Joining the church-remarried?


#1

I hope this is in the correct forum. I am currently in RCIA. My previous husband (whom I divorced) died last January. I remarried 33 years ago so I was remarried while he was still alive. I know I do not need an annulment, but does my current marriage need to be convalidated (I think that’s the word) before I can join the church and receive the Eucharist?
Thank you!


#2

Hello,

A bit more information is needed. The man you are married to now–what was his baptismal status when you got married? I am presuming that he was free to marry you.

Dan


#3

He was baptized Catholic. He had been previously married to a Jewish woman but they divorced. He received his First Communion but was never confirmed. He currently is not a practicing Catholic. Sounds like this could be tricky…


#4

Is his previous wife still living? Did they marry in the Church?


#5

HIs previous wife is still living. They were married by a Unitarian Universalist minister.


#6

Then it shouldn’t be tricky. Just some paperwork. :slight_smile:

Unless your husband had dispensation to marry in a Universal Unitarian ceremony (unlikely), his marriage is probably invalid due to lack of form. It’s a very straightforward process to resolve but some documents will be required. It also doesn’t take anywhere near as long as an annulment.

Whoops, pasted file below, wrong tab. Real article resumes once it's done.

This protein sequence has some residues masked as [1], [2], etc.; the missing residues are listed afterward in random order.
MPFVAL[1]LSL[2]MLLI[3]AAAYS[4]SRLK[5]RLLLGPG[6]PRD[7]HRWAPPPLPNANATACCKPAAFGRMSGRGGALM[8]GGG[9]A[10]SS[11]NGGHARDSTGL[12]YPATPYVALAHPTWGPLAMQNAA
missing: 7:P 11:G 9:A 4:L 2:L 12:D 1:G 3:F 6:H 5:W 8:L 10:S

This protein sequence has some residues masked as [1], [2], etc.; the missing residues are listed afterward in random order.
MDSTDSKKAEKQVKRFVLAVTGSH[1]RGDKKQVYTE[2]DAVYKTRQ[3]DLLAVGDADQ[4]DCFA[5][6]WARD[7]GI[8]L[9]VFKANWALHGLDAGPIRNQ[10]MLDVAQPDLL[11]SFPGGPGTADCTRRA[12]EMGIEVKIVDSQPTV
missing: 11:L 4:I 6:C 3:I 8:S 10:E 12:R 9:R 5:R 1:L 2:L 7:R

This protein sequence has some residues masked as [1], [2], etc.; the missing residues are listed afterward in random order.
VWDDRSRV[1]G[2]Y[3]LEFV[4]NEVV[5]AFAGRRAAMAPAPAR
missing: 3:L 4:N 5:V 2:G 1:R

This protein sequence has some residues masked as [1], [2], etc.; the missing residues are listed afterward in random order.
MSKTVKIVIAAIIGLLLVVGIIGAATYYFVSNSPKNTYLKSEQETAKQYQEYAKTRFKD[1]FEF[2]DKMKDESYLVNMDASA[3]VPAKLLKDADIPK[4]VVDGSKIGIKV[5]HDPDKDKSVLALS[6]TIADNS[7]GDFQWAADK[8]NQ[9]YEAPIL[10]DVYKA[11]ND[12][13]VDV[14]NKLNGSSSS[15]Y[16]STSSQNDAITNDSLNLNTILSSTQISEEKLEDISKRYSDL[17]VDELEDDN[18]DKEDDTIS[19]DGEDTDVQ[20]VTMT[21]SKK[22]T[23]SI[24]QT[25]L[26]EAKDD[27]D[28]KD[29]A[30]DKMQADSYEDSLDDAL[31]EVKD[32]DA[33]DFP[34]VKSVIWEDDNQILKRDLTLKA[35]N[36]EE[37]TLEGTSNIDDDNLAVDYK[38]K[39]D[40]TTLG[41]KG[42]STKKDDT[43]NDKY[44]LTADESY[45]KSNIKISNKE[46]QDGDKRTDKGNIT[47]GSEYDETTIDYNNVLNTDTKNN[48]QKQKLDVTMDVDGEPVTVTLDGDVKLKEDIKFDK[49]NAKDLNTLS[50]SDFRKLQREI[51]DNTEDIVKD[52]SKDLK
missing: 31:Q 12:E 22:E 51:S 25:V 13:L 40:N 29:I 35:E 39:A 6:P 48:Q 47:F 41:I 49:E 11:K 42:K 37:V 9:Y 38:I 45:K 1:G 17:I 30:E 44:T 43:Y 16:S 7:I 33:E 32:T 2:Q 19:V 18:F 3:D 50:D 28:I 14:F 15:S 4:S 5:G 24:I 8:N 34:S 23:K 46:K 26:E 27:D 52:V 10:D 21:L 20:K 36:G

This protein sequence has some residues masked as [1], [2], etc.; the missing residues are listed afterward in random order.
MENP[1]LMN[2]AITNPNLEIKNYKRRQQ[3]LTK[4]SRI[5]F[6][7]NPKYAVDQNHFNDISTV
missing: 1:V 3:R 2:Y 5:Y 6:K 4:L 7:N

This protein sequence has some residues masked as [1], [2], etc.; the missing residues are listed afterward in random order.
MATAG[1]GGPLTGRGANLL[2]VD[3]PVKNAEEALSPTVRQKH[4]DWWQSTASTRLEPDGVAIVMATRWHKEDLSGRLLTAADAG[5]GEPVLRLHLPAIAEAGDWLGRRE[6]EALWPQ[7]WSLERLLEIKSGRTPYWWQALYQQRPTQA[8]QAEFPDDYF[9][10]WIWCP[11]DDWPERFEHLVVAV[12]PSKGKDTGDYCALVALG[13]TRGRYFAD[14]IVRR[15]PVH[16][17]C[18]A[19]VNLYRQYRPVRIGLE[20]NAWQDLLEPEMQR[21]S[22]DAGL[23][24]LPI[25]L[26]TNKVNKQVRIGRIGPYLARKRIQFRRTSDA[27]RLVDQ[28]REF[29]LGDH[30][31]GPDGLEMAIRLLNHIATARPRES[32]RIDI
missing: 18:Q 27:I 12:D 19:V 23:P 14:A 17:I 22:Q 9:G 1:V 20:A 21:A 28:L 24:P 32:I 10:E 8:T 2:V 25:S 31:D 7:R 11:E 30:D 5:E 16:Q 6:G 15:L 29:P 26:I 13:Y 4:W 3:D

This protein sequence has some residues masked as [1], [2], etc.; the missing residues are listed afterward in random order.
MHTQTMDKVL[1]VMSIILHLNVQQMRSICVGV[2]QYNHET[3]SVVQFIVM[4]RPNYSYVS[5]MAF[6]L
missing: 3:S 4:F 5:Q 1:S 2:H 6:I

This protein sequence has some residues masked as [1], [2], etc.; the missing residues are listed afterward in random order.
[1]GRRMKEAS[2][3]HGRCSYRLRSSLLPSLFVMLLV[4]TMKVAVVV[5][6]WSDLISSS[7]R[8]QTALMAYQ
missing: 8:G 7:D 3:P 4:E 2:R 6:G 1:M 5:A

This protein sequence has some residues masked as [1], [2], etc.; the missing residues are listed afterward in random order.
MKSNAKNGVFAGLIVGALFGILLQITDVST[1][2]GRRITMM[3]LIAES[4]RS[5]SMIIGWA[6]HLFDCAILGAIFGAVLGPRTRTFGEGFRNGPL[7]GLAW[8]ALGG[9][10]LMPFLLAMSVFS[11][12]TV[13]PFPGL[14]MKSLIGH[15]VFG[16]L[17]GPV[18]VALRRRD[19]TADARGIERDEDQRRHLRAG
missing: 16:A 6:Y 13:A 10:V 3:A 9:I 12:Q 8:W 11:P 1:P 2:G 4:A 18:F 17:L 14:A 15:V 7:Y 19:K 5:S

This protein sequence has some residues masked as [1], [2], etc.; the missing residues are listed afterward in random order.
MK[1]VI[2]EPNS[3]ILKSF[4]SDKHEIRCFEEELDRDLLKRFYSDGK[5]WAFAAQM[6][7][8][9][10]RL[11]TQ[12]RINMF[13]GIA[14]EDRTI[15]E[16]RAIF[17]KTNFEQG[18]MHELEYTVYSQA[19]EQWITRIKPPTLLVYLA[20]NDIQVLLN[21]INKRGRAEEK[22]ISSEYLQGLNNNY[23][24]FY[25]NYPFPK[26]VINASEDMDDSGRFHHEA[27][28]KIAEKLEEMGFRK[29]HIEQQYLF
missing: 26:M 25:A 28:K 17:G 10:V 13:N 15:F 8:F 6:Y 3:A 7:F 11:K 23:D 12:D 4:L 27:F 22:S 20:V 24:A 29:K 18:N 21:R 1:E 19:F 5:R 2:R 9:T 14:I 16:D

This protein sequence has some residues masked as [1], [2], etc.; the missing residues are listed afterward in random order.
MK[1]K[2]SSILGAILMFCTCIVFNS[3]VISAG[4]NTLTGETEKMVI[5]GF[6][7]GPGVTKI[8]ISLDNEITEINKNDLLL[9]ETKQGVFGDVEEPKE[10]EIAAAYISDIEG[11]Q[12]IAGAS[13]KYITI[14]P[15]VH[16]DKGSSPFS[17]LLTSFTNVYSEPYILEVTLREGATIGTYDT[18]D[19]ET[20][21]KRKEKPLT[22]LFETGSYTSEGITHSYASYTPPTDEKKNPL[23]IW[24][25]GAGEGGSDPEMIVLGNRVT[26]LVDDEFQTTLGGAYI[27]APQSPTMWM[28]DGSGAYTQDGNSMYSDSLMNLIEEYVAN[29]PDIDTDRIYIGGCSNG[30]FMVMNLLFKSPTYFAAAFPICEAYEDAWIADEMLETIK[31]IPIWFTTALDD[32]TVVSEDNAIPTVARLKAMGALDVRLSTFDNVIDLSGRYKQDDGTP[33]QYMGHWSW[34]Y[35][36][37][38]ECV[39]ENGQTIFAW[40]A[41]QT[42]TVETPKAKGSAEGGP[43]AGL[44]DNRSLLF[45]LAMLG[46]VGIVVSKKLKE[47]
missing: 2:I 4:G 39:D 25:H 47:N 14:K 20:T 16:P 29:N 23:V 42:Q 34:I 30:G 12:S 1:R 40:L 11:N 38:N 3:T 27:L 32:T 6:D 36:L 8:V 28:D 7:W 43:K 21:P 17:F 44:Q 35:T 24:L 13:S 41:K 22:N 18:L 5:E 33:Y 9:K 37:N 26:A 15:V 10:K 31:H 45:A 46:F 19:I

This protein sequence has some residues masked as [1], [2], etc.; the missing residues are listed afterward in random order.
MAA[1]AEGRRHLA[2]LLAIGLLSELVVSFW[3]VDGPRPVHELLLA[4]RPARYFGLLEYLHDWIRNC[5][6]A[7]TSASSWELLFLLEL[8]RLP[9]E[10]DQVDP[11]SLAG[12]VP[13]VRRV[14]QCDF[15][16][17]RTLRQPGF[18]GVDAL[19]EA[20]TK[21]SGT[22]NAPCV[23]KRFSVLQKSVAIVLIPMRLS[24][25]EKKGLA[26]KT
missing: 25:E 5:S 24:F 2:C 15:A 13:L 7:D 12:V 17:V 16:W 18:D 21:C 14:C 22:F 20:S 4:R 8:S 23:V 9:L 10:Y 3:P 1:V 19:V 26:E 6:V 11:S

Once that is taken care of, you can have your marriage to him convalidated. The convalidation is needed because at the time you married him, neither or you were free to marry.


#7

NOTE: they might still call it an “annulment” but as Corki says, this SHOULD be just a matter of paperwork (assuming your husband didn’t have a dispensation or a Radical Sanation).

God Bless.


#8

Welcome to the Church!

Yes, your marriage needs to be convalidated, blessed by the Church. If your husband is a baptized Catholic who married outside the Church without a dispensation, this should be an easy matter. Discuss this with your pastor or RCIA director as soon as possible and gather the necessary paperwork for a “lack of form” case.


#9

I have no advice, I just wanted to say Welcome home. :smiley:


#10

Yes, as others have noted, you (the man you are currently, civilly married to, that is) will have to make it evident that both of you are free to marry. After that, you can marry in the Church (most would call it convalidation). You need to bring all of this to the priest in charge of the RCIA program.

Dan


#11

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